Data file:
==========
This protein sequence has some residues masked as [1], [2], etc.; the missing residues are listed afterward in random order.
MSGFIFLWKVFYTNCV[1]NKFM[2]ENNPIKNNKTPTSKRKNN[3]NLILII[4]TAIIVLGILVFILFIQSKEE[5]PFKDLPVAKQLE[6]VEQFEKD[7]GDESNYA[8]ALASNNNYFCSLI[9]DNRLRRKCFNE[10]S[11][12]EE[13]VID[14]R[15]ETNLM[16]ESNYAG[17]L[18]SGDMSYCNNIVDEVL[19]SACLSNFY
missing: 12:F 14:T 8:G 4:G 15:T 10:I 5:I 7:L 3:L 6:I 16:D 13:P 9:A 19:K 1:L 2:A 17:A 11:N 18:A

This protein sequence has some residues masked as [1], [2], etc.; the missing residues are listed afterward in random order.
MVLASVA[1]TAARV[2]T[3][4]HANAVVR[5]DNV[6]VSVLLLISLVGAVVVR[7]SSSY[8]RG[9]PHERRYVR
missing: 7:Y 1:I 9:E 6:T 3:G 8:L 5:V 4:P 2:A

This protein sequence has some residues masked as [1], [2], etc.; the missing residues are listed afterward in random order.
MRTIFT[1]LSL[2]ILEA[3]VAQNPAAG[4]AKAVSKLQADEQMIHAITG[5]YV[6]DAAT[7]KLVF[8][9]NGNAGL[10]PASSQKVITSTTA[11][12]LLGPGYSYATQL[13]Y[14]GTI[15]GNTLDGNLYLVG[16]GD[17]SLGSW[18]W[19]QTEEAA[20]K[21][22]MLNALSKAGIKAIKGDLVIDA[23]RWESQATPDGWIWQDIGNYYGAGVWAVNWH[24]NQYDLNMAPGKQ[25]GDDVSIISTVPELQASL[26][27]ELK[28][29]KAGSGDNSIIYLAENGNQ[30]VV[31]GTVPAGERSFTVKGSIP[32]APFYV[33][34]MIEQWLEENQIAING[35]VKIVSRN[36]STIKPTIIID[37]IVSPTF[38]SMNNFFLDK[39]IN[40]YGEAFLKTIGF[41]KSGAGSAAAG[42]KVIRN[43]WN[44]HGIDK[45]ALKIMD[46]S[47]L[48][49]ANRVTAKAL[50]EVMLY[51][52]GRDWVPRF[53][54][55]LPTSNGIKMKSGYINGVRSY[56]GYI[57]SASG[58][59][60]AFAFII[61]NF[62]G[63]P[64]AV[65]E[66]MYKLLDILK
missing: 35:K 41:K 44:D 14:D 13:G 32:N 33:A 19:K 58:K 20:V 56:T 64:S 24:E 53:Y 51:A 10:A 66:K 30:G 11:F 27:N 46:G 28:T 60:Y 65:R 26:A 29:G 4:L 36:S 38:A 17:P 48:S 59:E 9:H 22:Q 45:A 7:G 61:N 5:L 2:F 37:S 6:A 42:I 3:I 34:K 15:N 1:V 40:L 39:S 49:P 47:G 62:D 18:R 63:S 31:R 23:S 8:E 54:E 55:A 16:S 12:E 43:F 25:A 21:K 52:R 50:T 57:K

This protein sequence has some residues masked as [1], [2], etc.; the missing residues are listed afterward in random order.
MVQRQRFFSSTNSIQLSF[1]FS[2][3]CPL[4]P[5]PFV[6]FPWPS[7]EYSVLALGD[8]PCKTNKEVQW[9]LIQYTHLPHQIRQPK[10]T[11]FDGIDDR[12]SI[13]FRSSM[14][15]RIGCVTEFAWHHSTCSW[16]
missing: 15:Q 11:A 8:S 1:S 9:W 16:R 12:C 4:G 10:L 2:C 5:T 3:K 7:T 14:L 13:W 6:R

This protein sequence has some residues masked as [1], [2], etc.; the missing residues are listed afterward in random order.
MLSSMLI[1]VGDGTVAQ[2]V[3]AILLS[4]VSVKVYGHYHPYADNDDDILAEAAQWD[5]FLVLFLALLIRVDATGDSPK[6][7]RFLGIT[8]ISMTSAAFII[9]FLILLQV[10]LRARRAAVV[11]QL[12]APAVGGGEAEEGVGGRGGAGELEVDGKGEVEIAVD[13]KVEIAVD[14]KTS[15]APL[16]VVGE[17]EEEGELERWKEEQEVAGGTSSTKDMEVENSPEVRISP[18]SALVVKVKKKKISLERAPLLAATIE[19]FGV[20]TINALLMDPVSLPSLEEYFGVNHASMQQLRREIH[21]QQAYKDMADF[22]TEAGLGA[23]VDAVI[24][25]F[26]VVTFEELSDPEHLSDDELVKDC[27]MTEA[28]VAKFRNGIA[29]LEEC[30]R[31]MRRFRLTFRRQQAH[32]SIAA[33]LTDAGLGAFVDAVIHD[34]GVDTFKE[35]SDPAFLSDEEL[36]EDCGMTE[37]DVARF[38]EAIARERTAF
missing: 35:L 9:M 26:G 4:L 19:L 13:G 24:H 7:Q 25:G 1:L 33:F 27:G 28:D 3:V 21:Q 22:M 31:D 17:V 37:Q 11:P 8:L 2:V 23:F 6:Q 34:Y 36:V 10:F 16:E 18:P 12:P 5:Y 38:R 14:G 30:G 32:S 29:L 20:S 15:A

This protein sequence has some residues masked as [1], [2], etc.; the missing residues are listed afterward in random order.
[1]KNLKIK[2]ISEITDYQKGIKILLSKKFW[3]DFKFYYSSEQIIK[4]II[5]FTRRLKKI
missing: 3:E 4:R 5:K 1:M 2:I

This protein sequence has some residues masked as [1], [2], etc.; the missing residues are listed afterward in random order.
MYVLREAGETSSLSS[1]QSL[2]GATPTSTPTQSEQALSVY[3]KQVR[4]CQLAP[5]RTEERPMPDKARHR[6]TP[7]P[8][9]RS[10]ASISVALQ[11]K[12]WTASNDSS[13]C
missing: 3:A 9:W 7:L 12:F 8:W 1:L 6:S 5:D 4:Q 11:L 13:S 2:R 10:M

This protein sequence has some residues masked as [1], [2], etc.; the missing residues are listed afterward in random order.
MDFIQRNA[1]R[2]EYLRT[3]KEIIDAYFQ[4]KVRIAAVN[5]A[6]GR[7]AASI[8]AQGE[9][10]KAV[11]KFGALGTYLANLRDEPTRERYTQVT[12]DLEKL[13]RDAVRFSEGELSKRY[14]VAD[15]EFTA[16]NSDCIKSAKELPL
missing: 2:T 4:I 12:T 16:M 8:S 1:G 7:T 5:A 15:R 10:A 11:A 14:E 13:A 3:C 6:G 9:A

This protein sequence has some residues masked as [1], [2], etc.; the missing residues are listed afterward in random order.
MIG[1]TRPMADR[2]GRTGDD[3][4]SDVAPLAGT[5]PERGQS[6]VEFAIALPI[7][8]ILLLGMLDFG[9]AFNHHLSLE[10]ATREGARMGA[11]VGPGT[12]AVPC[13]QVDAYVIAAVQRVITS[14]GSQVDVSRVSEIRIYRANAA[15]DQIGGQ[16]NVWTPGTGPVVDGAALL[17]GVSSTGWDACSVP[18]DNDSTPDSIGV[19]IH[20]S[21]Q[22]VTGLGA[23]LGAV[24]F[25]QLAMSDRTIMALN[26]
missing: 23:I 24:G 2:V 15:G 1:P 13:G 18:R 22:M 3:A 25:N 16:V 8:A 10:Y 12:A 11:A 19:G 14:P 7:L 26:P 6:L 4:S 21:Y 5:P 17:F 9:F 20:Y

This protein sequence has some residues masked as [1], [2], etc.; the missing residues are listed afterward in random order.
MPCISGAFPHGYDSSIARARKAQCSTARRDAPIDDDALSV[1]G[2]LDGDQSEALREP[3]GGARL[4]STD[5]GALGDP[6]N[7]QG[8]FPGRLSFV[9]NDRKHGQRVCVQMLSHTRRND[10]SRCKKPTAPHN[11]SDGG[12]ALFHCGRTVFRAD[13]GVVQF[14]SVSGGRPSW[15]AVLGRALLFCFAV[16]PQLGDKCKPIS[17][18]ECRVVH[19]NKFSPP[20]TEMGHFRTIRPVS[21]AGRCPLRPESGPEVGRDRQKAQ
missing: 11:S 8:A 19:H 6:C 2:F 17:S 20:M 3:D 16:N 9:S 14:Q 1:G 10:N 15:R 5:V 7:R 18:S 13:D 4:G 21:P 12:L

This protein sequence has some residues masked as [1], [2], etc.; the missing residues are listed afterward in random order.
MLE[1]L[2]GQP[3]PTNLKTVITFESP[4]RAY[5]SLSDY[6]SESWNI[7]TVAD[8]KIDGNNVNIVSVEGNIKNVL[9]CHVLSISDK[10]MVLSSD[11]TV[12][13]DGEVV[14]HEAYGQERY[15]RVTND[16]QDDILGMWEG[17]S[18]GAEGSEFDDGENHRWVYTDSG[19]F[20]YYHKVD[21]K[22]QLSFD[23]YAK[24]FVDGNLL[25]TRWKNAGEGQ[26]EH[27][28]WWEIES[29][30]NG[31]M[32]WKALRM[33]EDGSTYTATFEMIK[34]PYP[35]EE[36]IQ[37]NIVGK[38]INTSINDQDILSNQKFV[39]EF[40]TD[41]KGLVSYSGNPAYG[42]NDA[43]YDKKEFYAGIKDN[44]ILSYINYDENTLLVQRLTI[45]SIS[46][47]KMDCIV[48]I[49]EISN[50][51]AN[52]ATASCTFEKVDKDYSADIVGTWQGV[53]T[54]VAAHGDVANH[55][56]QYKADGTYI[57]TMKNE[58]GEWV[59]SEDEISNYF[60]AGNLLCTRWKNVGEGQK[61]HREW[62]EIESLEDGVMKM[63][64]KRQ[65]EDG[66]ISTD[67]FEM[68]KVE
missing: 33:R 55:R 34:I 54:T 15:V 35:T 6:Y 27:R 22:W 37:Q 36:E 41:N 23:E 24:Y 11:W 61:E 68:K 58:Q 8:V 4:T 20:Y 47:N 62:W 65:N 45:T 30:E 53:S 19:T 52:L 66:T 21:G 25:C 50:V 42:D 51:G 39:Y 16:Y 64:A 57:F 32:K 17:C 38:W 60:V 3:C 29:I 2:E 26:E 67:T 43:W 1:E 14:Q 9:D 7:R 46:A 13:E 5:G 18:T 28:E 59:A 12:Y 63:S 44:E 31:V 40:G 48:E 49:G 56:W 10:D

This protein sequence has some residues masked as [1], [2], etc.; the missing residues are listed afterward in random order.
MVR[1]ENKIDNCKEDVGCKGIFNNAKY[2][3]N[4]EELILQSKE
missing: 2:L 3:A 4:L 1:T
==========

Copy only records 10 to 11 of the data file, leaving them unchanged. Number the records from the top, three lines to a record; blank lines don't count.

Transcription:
This protein sequence has some residues masked as [1], [2], etc.; the missing residues are listed afterward in random order.
MPCISGAFPHGYDSSIARARKAQCSTARRDAPIDDDALSV[1]G[2]LDGDQSEALREP[3]GGARL[4]STD[5]GALGDP[6]N[7]QG[8]FPGRLSFV[9]NDRKHGQRVCVQMLSHTRRND[10]SRCKKPTAPHN[11]SDGG[12]ALFHCGRTVFRAD[13]GVVQF[14]SVSGGRPSW[15]AVLGRALLFCFAV[16]PQLGDKCKPIS[17][18]ECRVVH[19]NKFSPP[20]TEMGHFRTIRPVS[21]AGRCPLRPESGPEVGRDRQKAQ
missing: 11:S 8:A 19:H 6:C 2:F 17:S 20:M 3:D 16:N 9:S 14:Q 1:G 10:N 15:R 5:V 7:R 18:S 13:D 4:G 21:P 12:L

This protein sequence has some residues masked as [1], [2], etc.; the missing residues are listed afterward in random order.
MLE[1]L[2]GQP[3]PTNLKTVITFESP[4]RAY[5]SLSDY[6]SESWNI[7]TVAD[8]KIDGNNVNIVSVEGNIKNVL[9]CHVLSISDK[10]MVLSSD[11]TV[12][13]DGEVV[14]HEAYGQERY[15]RVTND[16]QDDILGMWEG[17]S[18]GAEGSEFDDGENHRWVYTDSG[19]F[20]YYHKVD[21]K[22]QLSFD[23]YAK[24]FVDGNLL[25]TRWKNAGEGQ[26]EH[27][28]WWEIES[29][30]NG[31]M[32]WKALRM[33]EDGSTYTATFEMIK[34]PYP[35]EE[36]IQ[37]NIVGK[38]INTSINDQDILSNQKFV[39]EF[40]TD[41]KGLVSYSGNPAYG[42]NDA[43]YDKKEFYAGIKDN[44]ILSYINYDENTLLVQRLTI[45]SIS[46][47]KMDCIV[48]I[49]EISN[50][51]AN[52]ATASCTFEKVDKDYSADIVGTWQGV[53]T[54]VAAHGDVANH[55][56]QYKADGTYI[57]TMKNE[58]GEWV[59]SEDEISNYF[60]AGNLLCTRWKNVGEGQK[61]HREW[62]EIESLEDGVMKM[63][64]KRQ[65]EDG[66]ISTD[67]FEM[68]KVE
missing: 33:R 55:R 34:I 54:T 15:V 35:T 6:Y 27:R 22:W 37:Q 36:E 41:N 23:E 24:Y 11:W 61:E 68:K 58:Q 8:V 4:T 20:Y 47:N 62:W 65:N 45:T 30:E 53:S 19:T 52:L 66:T 21:G 25:C 50:V 42:D 51:G 39:Y 16:Y 64:A 57:F 32:K 17:C 38:W 60:V 3:C 29:I 2:E 26:E 67:T 43:W 1:E 14:Q 9:D 7:R 46:A 13:E 5:G 18:T 28:E 59:A 12:Y 63:S 44:E 31:V 40:G 48:E 49:G 56:W 10:D